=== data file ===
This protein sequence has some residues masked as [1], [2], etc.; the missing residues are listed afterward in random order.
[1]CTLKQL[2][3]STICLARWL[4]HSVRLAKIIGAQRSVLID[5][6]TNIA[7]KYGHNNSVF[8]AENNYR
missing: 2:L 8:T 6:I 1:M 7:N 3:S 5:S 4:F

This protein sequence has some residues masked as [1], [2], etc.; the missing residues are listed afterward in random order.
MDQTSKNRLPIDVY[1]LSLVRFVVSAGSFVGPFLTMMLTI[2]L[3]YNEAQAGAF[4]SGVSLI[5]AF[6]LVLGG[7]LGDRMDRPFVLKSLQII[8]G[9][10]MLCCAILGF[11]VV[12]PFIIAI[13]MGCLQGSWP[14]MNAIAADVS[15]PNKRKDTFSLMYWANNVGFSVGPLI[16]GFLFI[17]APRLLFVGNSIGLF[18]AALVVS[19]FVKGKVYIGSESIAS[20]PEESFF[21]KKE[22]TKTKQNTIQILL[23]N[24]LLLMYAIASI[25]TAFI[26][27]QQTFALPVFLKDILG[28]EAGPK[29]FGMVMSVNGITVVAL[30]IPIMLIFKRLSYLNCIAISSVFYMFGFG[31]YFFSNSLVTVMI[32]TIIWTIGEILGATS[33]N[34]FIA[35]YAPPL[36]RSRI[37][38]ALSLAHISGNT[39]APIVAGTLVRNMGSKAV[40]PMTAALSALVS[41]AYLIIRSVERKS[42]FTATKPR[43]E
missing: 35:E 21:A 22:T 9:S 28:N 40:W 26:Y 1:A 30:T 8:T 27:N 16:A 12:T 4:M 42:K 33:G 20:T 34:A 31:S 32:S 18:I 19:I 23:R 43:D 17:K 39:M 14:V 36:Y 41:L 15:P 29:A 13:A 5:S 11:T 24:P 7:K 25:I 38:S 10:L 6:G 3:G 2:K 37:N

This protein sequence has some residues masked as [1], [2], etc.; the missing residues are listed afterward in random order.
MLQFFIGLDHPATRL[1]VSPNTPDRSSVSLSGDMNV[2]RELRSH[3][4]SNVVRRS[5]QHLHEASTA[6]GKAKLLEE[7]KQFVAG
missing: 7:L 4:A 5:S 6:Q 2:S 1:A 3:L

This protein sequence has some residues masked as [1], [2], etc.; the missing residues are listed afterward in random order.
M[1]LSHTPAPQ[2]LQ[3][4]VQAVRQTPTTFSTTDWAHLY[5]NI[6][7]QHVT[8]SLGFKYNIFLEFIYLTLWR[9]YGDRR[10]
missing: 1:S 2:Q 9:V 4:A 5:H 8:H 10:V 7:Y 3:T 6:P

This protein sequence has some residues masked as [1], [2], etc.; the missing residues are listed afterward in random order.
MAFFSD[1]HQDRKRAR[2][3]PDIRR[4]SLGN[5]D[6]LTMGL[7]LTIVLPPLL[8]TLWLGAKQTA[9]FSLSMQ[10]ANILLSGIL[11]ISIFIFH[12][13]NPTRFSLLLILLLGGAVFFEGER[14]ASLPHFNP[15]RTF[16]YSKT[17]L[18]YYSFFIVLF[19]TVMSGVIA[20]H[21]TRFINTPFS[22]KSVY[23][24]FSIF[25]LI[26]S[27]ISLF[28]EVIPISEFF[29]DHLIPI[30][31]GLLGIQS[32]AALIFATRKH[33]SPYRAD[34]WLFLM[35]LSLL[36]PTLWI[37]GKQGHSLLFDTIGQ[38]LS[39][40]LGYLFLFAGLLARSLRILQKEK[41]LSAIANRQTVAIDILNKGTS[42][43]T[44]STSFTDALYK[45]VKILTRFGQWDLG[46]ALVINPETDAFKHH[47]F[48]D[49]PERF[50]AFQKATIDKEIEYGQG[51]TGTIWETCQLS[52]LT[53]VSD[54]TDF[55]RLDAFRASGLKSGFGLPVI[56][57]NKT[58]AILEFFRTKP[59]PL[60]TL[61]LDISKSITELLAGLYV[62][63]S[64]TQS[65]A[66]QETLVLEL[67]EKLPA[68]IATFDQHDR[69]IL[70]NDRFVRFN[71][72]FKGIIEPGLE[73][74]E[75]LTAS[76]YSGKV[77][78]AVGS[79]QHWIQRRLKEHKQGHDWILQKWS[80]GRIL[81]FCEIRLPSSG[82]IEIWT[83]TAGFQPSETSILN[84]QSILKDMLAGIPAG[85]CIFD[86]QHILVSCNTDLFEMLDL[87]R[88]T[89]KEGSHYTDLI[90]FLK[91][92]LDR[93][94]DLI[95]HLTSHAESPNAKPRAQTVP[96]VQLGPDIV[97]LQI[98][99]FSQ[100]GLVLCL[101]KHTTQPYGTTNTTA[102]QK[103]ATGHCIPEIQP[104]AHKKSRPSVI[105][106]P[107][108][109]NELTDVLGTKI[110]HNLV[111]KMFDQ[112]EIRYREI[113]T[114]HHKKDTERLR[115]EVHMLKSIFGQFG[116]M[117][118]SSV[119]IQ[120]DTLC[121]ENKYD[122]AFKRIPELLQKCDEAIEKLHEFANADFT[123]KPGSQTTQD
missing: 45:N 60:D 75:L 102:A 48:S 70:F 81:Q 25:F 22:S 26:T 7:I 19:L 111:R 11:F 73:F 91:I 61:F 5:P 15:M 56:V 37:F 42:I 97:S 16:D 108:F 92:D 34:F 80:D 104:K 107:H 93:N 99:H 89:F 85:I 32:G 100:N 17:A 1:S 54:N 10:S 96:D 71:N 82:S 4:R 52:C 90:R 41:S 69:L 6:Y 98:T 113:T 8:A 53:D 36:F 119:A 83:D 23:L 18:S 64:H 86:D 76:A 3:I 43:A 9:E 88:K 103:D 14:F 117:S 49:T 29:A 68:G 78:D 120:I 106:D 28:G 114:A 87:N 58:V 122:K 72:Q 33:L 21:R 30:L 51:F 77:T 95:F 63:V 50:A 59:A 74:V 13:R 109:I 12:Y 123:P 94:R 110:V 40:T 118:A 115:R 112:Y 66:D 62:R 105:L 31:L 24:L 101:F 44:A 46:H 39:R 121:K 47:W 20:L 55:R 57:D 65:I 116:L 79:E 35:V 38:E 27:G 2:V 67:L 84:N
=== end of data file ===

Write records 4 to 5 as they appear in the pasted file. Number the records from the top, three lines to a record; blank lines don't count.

This protein sequence has some residues masked as [1], [2], etc.; the missing residues are listed afterward in random order.
M[1]LSHTPAPQ[2]LQ[3][4]VQAVRQTPTTFSTTDWAHLY[5]NI[6][7]QHVT[8]SLGFKYNIFLEFIYLTLWR[9]YGDRR[10]
missing: 1:S 2:Q 9:V 4:A 5:H 8:H 10:V 7:Y 3:T 6:P

This protein sequence has some residues masked as [1], [2], etc.; the missing residues are listed afterward in random order.
MAFFSD[1]HQDRKRAR[2][3]PDIRR[4]SLGN[5]D[6]LTMGL[7]LTIVLPPLL[8]TLWLGAKQTA[9]FSLSMQ[10]ANILLSGIL[11]ISIFIFH[12][13]NPTRFSLLLILLLGGAVFFEGER[14]ASLPHFNP[15]RTF[16]YSKT[17]L[18]YYSFFIVLF[19]TVMSGVIA[20]H[21]TRFINTPFS[22]KSVY[23][24]FSIF[25]LI[26]S[27]ISLF[28]EVIPISEFF[29]DHLIPI[30][31]GLLGIQS[32]AALIFATRKH[33]SPYRAD[34]WLFLM[35]LSLL[36]PTLWI[37]GKQGHSLLFDTIGQ[38]LS[39][40]LGYLFLFAGLLARSLRILQKEK[41]LSAIANRQTVAIDILNKGTS[42][43]T[44]STSFTDALYK[45]VKILTRFGQWDLG[46]ALVINPETDAFKHH[47]F[48]D[49]PERF[50]AFQKATIDKEIEYGQG[51]TGTIWETCQLS[52]LT[53]VSD[54]TDF[55]RLDAFRASGLKSGFGLPVI[56][57]NKT[58]AILEFFRTKP[59]PL[60]TL[61]LDISKSITELLAGLYV[62][63]S[64]TQS[65]A[66]QETLVLEL[67]EKLPA[68]IATFDQHDR[69]IL[70]NDRFVRFN[71][72]FKGIIEPGLE[73][74]E[75]LTAS[76]YSGKV[77][78]AVGS[79]QHWIQRRLKEHKQGHDWILQKWS[80]GRIL[81]FCEIRLPSSG[82]IEIWT[83]TAGFQPSETSILN[84]QSILKDMLAGIPAG[85]CIFD[86]QHILVSCNTDLFEMLDL[87]R[88]T[89]KEGSHYTDLI[90]FLK[91][92]LDR[93][94]DLI[95]HLTSHAESPNAKPRAQTVP[96]VQLGPDIV[97]LQI[98][99]FSQ[100]GLVLCL[101]KHTTQPYGTTNTTA[102]QK[103]ATGHCIPEIQP[104]AHKKSRPSVI[105][106]P[107][108][109]NELTDVLGTKI[110]HNLV[111]KMFDQ[112]EIRYREI[113]T[114]HHKKDTERLR[115]EVHMLKSIFGQFG[116]M[117][118]SSV[119]IQ[120]DTLC[121]ENKYD[122]AFKRIPELLQKCDEAIEKLHEFANADFT[123]KPGSQTTQD
missing: 45:N 60:D 75:L 102:A 48:S 70:F 81:Q 25:F 22:S 26:T 7:I 19:L 111:R 11:F 73:F 91:I 61:F 5:P 15:M 56:V 37:F 42:I 97:S 16:D 108:F 92:D 34:F 80:D 104:K 107:H 93:N 99:H 89:F 85:I 32:G 100:N 17:A 1:S 54:N 10:S 96:D 71:N 82:S 4:R 52:C 90:R 41:S 69:L 6:Y 98:T 113:T 8:A 53:D 36:F 119:A 83:D 23:L 18:S 64:H 86:D 76:A 3:I 43:A 9:E 88:K 103:D 14:F 117:S 49:T 29:A 68:G 78:D 120:I 106:D 28:G 114:A 87:N 58:V 122:K 72:Q 33:L 21:R 30:L 51:F 77:T 95:F 63:V 50:A 59:A 74:V 13:R 109:I 12:Y 123:P 94:R 110:V 40:T 118:A 115:R 112:Y 66:D 62:R 105:L 31:L 24:L 101:F 44:A 46:H 39:R 121:K 47:W 20:L 55:R 57:D 65:I 116:L 79:E 35:V 38:E 27:G 2:V 67:L 84:N